When I was in the Twin Cities, I was lucky enough to get to talk with many of you. I heard many genius ideas about how to move forward, but one of them really stuck out:
Business cards for locked out patrons.
I do not know why I did not think of this, say, six months ago. But…better late than never.
The idea is courtesy of LOMoMO spouse Beatrice Blanc, who gave me the permission to share her brilliant idea here on the blog. (Thanks, Beatrice!)
How many times have you been in conversation lately…people have asked you what you’re up to…the Minnesota Orchestra lockout comes up…and you’re left trying to explain the complexities of an intractable labor dispute that even the best writers in the business have trouble summarizing? How many times have you been at concerts and overheard someone say something that technically isn’t 100% accurate, but you don’t want to be rude by interjecting that they might find Drew McManus’s essay on that topic interesting? How many times have you seen someone who is more influential than you, who you know knows someone who knows someone who knows someone who could do something to help…but you don’t want to be forward by launching into a long explanation of the whole mess, so you let the opportunity slip away?
Well, instead of a lecture, give them this card. Personalize it with your name, email, phone-number, whatever. (Email addresses are important tools to enable anyone with any specific questions to contact you and begin a dialogue.) Take out links you don’t use; put in links you do. Write a sentence or two about why this is important to you. Evangelize, evangelize, evangelize. Start conversations with others. Ask those people to start conversations. And those people to start conversations. The more people we network with, the stronger our web of advocacy and activism will grow. One person can absolutely make a difference, as Rolf Erdahl so memorably put it in his essay “What Can One Person Do?”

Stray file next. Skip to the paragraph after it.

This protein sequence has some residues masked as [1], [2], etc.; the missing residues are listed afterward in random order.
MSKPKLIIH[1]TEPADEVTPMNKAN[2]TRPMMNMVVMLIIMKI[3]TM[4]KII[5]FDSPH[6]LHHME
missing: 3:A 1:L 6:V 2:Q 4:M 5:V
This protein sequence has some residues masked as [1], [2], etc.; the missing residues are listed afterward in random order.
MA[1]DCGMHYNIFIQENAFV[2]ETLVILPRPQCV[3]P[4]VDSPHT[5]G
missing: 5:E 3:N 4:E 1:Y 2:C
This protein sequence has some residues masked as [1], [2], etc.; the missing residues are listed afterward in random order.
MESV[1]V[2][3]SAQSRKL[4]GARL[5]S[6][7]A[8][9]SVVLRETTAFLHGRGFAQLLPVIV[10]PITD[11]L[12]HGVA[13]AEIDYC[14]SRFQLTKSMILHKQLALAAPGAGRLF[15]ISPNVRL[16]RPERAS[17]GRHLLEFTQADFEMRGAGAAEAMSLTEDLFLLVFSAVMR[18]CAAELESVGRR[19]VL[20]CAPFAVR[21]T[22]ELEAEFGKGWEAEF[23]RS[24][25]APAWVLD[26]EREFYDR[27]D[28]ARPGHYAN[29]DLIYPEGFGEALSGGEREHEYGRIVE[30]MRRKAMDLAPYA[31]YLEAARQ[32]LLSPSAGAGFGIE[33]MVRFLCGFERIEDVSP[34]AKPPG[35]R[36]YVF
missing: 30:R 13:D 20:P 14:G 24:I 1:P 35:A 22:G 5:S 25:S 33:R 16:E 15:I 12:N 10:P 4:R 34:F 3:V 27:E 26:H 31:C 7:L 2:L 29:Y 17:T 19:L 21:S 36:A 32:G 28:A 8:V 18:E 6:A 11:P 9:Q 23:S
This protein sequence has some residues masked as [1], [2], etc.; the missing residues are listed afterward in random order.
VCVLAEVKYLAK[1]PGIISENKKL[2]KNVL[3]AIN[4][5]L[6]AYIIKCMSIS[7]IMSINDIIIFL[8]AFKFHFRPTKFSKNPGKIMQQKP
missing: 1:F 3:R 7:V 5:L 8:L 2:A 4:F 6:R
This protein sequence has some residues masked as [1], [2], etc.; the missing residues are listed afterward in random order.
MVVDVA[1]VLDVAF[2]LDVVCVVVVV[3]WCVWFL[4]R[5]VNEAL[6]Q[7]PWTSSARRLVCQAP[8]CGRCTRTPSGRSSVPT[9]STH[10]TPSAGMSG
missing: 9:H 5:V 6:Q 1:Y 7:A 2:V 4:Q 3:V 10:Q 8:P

So. Everyone has different word processing programs, and different templates that they like to use, different printers, etc., so I thought I’d just include a sample PDF (one document for each side). You can either print them out on plain cardstock and cut them out yourself, or you can design your own using your own word processing program and your own business card templates.
Here are links:
Here’s what the card looks like…
Of course feel free to customize or change. Share what your cards look like and what they say, whether in the comment section here, or on the Song of the Lark Facebook page. Let me know if these spark any discussion with any of your friends, family, or acquaintances. I know I’ll be carrying a batch in my purse…